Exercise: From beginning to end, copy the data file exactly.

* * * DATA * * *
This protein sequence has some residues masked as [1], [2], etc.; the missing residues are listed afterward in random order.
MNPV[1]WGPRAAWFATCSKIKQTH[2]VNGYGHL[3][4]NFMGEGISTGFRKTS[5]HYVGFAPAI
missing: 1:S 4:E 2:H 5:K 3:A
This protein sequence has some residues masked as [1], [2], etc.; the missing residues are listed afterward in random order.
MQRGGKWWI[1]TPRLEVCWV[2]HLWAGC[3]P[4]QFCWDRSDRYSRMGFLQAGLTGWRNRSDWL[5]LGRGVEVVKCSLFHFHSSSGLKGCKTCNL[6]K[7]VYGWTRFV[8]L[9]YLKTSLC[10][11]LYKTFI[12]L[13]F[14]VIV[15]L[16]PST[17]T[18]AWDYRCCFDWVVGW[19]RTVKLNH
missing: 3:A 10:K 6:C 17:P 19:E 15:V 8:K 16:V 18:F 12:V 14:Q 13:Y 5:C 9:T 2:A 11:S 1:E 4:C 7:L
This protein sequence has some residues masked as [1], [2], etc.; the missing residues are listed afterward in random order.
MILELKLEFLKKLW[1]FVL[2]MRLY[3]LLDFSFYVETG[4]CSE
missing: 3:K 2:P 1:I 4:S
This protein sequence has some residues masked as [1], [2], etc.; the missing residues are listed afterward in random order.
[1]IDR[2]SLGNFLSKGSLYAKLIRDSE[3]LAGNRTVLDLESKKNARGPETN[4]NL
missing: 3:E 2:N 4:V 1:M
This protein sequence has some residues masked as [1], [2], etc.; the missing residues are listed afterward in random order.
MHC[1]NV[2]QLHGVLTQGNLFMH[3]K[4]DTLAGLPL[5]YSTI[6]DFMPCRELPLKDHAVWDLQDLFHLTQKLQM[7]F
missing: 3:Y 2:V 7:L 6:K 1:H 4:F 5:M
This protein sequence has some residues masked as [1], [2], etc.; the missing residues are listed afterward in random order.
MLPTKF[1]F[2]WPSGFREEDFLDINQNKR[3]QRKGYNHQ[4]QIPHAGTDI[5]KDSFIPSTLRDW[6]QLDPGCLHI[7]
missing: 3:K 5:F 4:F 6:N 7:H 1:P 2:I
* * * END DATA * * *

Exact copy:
This protein sequence has some residues masked as [1], [2], etc.; the missing residues are listed afterward in random order.
MNPV[1]WGPRAAWFATCSKIKQTH[2]VNGYGHL[3][4]NFMGEGISTGFRKTS[5]HYVGFAPAI
missing: 1:S 4:E 2:H 5:K 3:A
This protein sequence has some residues masked as [1], [2], etc.; the missing residues are listed afterward in random order.
MQRGGKWWI[1]TPRLEVCWV[2]HLWAGC[3]P[4]QFCWDRSDRYSRMGFLQAGLTGWRNRSDWL[5]LGRGVEVVKCSLFHFHSSSGLKGCKTCNL[6]K[7]VYGWTRFV[8]L[9]YLKTSLC[10][11]LYKTFI[12]L[13]F[14]VIV[15]L[16]PST[17]T[18]AWDYRCCFDWVVGW[19]RTVKLNH
missing: 3:A 10:K 6:C 17:P 19:E 15:V 8:K 16:V 18:F 12:V 14:Q 13:Y 5:C 9:T 2:A 11:S 1:E 4:C 7:L
This protein sequence has some residues masked as [1], [2], etc.; the missing residues are listed afterward in random order.
MILELKLEFLKKLW[1]FVL[2]MRLY[3]LLDFSFYVETG[4]CSE
missing: 3:K 2:P 1:I 4:S
This protein sequence has some residues masked as [1], [2], etc.; the missing residues are listed afterward in random order.
[1]IDR[2]SLGNFLSKGSLYAKLIRDSE[3]LAGNRTVLDLESKKNARGPETN[4]NL
missing: 3:E 2:N 4:V 1:M
This protein sequence has some residues masked as [1], [2], etc.; the missing residues are listed afterward in random order.
MHC[1]NV[2]QLHGVLTQGNLFMH[3]K[4]DTLAGLPL[5]YSTI[6]DFMPCRELPLKDHAVWDLQDLFHLTQKLQM[7]F
missing: 3:Y 2:V 7:L 6:K 1:H 4:F 5:M
This protein sequence has some residues masked as [1], [2], etc.; the missing residues are listed afterward in random order.
MLPTKF[1]F[2]WPSGFREEDFLDINQNKR[3]QRKGYNHQ[4]QIPHAGTDI[5]KDSFIPSTLRDW[6]QLDPGCLHI[7]
missing: 3:K 5:F 4:F 6:N 7:H 1:P 2:I